Thursday, May 25, 2006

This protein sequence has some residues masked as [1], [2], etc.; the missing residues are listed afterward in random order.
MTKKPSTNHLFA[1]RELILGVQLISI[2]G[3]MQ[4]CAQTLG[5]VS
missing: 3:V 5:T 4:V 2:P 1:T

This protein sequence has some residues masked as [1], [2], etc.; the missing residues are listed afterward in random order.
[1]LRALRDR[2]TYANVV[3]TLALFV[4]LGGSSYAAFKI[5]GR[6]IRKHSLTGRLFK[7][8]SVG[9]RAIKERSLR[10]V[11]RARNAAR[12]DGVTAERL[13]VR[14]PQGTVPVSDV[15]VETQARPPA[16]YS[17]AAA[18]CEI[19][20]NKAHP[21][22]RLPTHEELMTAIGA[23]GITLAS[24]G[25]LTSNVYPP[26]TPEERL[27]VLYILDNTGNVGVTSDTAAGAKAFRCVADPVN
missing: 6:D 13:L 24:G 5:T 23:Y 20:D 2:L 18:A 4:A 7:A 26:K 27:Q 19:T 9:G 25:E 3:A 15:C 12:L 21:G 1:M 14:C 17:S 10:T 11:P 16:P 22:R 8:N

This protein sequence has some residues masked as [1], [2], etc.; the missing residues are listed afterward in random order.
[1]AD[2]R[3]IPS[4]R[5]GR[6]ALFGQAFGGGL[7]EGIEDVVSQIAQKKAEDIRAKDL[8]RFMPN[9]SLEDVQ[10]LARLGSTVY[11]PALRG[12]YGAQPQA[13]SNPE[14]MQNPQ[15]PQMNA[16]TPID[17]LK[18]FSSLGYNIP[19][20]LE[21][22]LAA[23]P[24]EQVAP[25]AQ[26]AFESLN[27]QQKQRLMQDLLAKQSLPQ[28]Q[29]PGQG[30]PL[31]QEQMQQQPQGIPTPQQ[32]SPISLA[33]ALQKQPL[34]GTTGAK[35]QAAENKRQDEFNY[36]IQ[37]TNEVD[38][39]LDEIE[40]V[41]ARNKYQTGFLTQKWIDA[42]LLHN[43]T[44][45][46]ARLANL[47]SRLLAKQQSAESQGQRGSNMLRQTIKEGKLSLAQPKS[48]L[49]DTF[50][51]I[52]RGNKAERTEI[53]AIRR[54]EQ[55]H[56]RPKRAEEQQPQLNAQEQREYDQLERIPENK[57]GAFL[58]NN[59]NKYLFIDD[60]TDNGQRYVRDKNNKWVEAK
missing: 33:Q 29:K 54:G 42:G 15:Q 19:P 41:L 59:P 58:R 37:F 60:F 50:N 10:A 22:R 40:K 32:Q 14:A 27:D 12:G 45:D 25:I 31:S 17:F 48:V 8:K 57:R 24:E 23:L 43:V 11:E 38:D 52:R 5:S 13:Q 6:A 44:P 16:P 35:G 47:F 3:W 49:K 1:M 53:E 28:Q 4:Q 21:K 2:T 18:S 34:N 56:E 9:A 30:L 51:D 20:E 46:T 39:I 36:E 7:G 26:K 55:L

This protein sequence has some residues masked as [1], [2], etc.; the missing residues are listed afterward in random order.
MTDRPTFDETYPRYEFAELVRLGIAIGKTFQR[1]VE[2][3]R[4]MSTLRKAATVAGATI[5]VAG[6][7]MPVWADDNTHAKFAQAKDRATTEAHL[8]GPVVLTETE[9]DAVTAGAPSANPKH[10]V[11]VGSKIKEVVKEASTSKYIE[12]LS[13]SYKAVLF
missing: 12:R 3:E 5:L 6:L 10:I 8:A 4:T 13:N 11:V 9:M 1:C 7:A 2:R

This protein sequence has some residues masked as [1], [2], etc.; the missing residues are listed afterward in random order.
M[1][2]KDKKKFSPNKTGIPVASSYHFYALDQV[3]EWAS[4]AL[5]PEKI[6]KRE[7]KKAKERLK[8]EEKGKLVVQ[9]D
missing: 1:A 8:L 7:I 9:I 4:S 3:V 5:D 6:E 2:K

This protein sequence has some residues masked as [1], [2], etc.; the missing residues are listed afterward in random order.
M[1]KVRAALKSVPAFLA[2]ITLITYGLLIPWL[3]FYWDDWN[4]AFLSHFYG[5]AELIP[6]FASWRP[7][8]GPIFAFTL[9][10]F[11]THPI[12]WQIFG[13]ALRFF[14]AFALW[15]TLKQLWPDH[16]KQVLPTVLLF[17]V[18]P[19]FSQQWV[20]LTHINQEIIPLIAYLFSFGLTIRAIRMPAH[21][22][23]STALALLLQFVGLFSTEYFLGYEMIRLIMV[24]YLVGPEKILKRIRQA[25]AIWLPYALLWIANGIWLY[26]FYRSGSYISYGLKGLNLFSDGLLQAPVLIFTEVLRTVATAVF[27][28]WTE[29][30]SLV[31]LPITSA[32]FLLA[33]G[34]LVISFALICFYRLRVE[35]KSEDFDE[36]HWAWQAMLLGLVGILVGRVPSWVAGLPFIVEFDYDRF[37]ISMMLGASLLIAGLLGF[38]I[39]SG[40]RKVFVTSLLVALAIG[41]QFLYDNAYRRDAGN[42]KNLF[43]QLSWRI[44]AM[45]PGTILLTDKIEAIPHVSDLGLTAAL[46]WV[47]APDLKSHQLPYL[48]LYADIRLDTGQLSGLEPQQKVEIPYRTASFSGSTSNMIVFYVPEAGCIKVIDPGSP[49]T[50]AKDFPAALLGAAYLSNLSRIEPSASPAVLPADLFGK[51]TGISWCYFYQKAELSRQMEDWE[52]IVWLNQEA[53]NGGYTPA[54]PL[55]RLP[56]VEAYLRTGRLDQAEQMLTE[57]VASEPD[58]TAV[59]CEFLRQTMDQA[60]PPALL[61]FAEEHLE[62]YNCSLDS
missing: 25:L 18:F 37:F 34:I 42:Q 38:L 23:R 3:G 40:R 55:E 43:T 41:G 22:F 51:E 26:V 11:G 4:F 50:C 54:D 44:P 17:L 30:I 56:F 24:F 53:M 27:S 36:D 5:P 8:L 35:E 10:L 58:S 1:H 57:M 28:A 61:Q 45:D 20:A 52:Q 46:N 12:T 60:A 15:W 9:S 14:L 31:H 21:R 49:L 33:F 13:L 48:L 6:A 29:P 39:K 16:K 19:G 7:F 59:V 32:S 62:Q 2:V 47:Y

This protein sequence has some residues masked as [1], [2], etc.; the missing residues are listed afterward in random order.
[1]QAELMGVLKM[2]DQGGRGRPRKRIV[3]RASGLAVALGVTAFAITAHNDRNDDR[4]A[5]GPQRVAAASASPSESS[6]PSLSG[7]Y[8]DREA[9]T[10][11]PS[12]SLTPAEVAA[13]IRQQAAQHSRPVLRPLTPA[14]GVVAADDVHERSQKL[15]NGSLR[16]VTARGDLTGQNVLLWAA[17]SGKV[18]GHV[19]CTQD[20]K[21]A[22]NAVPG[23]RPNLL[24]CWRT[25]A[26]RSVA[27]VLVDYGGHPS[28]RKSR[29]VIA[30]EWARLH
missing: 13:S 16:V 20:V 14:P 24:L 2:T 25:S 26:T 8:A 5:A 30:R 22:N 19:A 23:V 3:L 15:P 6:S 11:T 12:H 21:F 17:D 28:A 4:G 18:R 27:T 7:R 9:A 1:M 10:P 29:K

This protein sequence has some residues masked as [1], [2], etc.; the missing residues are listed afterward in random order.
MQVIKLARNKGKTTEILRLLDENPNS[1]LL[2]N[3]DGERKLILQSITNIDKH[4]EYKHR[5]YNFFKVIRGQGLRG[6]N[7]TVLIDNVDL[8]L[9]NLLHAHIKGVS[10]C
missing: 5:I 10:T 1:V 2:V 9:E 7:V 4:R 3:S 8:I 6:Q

more Bay Poetics. certainly this anthology displays editorial acumen. Stephanie Young speaks of her selections as snapshots. as I said, you probably won't feel you grok the nature of anyone's work here from what is presented. surely your taste bud will be tickled, inciting you to see more, but I think that aspect is secondary to another, perhaps larger, aspect. Bay Poetics, wtf. okay, it's a region anchored by a couple of cities and lots of schools. more powerfully, it is a scene. I know that's a drastically icky word in most cases. in Boston, it sure means exclusion, not even hip exclusion. elsewhere it means righteous hipster. I infer, being no witness, that the Bay Area that Young sees differs from that twaddle. she's suggesting a community of writers, even a collaboration. there's no discernible Bay Area school here, just a good environment for poetry. I return to what Joseph Torra pointed out on saturday at the Olson event, that no local tenured professors attended. none could detach themselves from their Harvardy strictures, the ominous academic condition. or conditioning, I should say, the conditioning of canon. Harvard's just happy to have Dickinson as a cash cow. Eliot's still edgy here and, like, his early stuff is now public domain. so what I see in BP is a community sense, a place of poetry. both Garrett Caples and Andrew Joron have essays (essays!) that mention George Stevens, a Bay area decadent poet. Young placed the pieces contiguously, perhaps to suggest interrelationship (community), and perhaps to indicate some defining energy of the area. I don't mean to sound utopian, but I think some effort has been made Out There to make a living place for poetry. there is breath out there. here we have claustrophobic Groliers Bookshop, and Harvard looming over all.